|Originally posted by stuartr
...though I have yet to actually notice the burn in effect (I think it is the customer that is burning in....if you listen to something for 100 hours, you are going to get MUCH more used to the sound, thus much more likely to enjoy it and keep the product. A brilliant marketing ploy by the audiophile business -- I am not saying there is no real burn in, but I am a little skeptical that it is always macroscopically evident.).
OK, I have to comment here on the cable burn in thing.
Now you say: "if you listen to something for 100 hours, you are going to get MUCH more used to the sound, thus much more likely to enjoy it and keep the product."
However, that does not mean burn in does not happen. I have been through a lot of cables over the years and I have heard some of them change just a little bit during break in, and some have changed quite a bit.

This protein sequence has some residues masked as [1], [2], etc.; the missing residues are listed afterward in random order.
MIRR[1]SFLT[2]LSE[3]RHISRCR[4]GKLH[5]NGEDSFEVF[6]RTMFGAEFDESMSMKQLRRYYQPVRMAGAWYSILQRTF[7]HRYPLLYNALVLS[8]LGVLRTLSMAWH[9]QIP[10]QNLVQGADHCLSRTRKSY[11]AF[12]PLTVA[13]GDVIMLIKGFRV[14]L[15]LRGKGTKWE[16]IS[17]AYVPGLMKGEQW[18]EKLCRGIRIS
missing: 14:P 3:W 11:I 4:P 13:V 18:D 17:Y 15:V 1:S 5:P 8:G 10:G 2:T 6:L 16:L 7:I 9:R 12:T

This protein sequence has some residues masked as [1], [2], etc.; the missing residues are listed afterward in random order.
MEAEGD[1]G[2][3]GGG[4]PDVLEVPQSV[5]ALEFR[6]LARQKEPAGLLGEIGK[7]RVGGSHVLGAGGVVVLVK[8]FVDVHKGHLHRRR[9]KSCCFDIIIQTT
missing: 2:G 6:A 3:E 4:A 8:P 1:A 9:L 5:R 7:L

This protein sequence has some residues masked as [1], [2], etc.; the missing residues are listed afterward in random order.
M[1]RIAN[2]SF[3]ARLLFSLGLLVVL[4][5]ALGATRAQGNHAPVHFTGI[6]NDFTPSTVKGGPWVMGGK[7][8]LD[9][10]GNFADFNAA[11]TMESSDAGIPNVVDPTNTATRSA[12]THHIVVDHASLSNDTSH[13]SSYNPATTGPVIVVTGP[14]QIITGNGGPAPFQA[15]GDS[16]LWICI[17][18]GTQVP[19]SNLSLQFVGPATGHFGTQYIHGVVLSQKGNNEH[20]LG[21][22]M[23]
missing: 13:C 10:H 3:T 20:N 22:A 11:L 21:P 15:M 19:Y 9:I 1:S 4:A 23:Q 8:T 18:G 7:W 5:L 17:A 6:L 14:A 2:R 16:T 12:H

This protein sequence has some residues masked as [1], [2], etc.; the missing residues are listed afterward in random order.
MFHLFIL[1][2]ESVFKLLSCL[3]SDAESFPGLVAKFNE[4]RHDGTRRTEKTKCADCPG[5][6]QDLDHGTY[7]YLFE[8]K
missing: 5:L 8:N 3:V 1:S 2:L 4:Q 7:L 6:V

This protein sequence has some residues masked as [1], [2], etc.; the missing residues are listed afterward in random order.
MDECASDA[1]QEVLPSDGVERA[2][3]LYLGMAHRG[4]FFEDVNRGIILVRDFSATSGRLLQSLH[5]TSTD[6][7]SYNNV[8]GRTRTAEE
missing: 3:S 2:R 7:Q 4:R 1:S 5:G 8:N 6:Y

The next time you get new cables try this:
Listen to them for a couple hours (You won't be able to resist anyway) to hear what they can do. Then, while you are away at work or whatever, leave the system playing so that the cables get use when you are NOT listening to them.
When you get home, listen for about an hour and check out what has happened. Keep doing this every day until no more improvement is heard.
This way, the cables are getting lots of time on them, but you are only hearing them for about an hour a day.
This way proves the cables are burning in, but not the customer.